Feds wrestle with IT planning requirements

Juggling IT budget mandates creates confusion, conflicts

Federal IT planners, if they're not careful, could face a three-way crash of uncoordinated requirements for capital planning, enterprise architecture and Exhibit 300 budget plans.

In some agencies, separate teams work on the enterprise architecture process, the capital planning and investment control process, and the Exhibit 300 business cases the Office of Management and Budget requires agencies to submit for IT projects.

'We need to break down the barriers between the enterprise architecture folks and the CPIC folks,' said Stuart Simon, IT capital planning coordinator for the Commerce Department, who was one of many speakers to address this challenge at a recent enterprise architecture conference in Washington sponsored by the E-Gov Institute.

'I have participated in a lot of hand-waving discussions about what is more important, EA or CPIC,' added Kenneth Moore, IT business manager in the CIO office of the Transportation Department's Maritime Administration. 'I have switched hats a couple of times on that. What you are making a decision about is what investments close the biggest performance gap.'

Panelists describing the interaction of the EA, capital planning and Exhibit 300 processes faced skeptical conferees asking questions from the floor.

Costs involved

One questioner, Robert Wright of the FBI, complained about the time and cost involved in drafting Exhibit 300 documents that did not receive approval.

'I've got to start two years ahead of time and invest hundreds of thousands of dollars [preparing an Exhibit 300] for something that may not get funded,' the FBI technology official said.

Wright suggested that the Exhibit 300 planning process was backward in that it puts the IT planning function before the business needs of the agency.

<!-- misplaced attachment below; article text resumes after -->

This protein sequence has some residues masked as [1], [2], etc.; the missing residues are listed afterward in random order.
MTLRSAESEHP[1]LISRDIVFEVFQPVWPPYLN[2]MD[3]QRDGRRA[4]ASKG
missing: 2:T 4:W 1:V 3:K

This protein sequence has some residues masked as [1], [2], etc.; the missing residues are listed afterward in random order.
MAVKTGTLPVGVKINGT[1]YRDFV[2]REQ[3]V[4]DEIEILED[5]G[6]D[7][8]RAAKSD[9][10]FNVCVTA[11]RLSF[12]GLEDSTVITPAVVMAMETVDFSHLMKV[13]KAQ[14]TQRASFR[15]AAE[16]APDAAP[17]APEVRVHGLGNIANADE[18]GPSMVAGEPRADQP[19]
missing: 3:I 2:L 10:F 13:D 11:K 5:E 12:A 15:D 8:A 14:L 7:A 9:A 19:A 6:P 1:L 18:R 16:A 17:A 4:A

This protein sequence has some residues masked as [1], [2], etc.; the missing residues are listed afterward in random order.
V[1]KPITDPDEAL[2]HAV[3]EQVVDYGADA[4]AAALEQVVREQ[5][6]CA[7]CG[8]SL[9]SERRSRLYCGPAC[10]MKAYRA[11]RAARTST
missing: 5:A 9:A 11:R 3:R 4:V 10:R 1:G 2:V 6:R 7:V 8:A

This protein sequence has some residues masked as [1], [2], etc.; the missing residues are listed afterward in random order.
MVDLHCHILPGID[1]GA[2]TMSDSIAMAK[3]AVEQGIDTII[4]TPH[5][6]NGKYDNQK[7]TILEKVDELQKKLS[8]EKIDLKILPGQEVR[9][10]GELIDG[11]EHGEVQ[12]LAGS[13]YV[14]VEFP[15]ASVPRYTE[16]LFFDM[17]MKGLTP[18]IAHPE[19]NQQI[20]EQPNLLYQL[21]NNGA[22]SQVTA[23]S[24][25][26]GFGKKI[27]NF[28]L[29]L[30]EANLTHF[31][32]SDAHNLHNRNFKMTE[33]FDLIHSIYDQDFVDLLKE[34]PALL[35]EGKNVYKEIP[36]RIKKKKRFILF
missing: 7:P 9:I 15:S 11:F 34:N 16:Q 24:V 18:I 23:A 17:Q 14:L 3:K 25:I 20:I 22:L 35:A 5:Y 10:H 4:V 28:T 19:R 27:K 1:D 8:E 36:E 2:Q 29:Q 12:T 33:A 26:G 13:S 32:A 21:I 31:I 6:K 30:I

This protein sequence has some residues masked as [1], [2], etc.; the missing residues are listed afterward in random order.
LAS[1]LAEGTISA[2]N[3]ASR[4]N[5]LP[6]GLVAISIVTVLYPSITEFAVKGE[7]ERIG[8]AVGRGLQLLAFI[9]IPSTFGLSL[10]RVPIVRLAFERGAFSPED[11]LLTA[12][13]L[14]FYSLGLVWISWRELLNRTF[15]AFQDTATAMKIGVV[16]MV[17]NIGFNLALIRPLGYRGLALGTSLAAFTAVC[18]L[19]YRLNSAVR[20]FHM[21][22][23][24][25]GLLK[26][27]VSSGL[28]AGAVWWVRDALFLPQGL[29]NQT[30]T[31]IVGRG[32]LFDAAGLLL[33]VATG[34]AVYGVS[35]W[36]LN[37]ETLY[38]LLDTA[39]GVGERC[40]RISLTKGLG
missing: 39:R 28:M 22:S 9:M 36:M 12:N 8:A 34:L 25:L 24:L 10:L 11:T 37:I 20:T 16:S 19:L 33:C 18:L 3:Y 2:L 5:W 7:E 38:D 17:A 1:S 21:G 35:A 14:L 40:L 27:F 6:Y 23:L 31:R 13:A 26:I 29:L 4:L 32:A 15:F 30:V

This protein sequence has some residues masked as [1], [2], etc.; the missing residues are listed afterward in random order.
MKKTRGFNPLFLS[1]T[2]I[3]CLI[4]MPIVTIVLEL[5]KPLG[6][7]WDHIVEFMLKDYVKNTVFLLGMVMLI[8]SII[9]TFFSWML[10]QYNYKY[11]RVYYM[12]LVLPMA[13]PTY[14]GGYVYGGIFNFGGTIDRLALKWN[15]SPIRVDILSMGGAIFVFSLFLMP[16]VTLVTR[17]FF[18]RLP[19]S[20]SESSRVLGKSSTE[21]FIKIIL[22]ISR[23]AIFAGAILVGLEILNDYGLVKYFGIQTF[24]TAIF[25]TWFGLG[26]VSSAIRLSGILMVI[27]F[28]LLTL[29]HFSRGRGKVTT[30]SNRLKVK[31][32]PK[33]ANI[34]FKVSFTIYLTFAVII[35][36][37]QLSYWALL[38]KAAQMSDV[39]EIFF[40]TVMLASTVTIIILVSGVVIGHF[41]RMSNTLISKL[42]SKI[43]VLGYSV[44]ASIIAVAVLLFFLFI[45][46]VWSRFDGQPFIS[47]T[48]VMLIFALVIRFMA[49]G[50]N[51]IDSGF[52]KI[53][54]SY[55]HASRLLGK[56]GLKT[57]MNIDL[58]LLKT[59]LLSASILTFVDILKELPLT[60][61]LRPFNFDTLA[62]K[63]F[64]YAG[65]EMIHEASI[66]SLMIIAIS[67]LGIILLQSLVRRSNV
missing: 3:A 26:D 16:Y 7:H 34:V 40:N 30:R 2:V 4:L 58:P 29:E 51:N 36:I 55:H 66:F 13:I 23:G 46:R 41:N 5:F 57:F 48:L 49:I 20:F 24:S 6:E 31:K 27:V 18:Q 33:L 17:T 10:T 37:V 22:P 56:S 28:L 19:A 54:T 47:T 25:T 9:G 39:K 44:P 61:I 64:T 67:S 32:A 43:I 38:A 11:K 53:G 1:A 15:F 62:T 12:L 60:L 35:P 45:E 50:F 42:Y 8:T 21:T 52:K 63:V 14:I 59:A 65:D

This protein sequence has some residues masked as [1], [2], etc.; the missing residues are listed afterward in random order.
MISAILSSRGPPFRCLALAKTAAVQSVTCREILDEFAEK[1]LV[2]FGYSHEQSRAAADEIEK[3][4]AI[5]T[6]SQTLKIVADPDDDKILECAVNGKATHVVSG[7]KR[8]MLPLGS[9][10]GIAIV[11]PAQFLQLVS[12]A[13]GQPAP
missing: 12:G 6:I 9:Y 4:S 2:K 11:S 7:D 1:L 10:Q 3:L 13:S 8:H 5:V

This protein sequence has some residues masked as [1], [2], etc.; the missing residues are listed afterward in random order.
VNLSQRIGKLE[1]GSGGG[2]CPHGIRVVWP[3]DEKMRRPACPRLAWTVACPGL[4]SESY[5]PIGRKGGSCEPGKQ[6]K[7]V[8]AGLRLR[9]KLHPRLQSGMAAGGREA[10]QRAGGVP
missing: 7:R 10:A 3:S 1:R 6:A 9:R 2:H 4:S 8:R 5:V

'That's our take on the 300s; we think they are out of cycle. We have never made CPIC and finance work together,' he said.

Moore defended the Exhibit 300 and capital planning process as a useful tool, while Simon allowed that Commerce's IT planning process, which began last January for fiscal 2008, does chew up some resources.

Other wrinkles in the planning process also introduce gaps, Simon suggested. He criticized the government's IT planning process, noting that agency business offices generally resist approving funds for planning and design.

'In the beginning stages [of a project] you have a lot of variances, so you need a lot of reserves,' Simon said. 'But many agencies do not want you to specify your reserves, so you have to hide them.'

Simon added that 'it does help if you cross-fertilize between teams working on enterprise architecture, CPIC and the budget.'

Simon participates in all three processes at Commerce, 'and that has made me a more effective resource for my agency.'

During another panel discussion, State Department IT officials described how the Consular Affairs Bureau had built an enterprise architecture that included planned upgrades. They also discussed how they had closed the gap between the architecture and the goals of budget-driven business process owners.

'We showed them where their investments fit into the enterprise architecture,' said Stephen Irmo, division chief and acting chief enterprise architect for the bureau.

State's architecture team tells the business process owners that 'when we go to OMB, we have to show real benefits [from each project].'

However, State's architects still don't have complete coordination with the CPIC process, Irmo said. 'Sometimes projects enter the CPIC process long before we get our hands on them,' he said.

State's architects want to get involved in the project approval process during the preselection phase, rather than the selection phase, 'where it is a contest of wills,' Irmo said.

State's architects do participate with the capital planning division in creating an IT strategic plan, but the architects' coordination with the capital planners 'is not complete,' he said.

The Exhibit 300 requirement in OMB's enterprise architecture process remains a powerful hammer for the architects, according to Marlene Howze, chief architect and EA program manager at the Labor Department.

'If they do not check that box [on the Exhibit 300 indicating architecture compliance], their investments are not funded,' Howze said.

A final curveball in the process is pressure to meet congressional political goals and to improve an agency's rating under the President's Management Agenda, Howze noted.

'If [a project] is politically driven, the EA will not assist at all,' Howze said.

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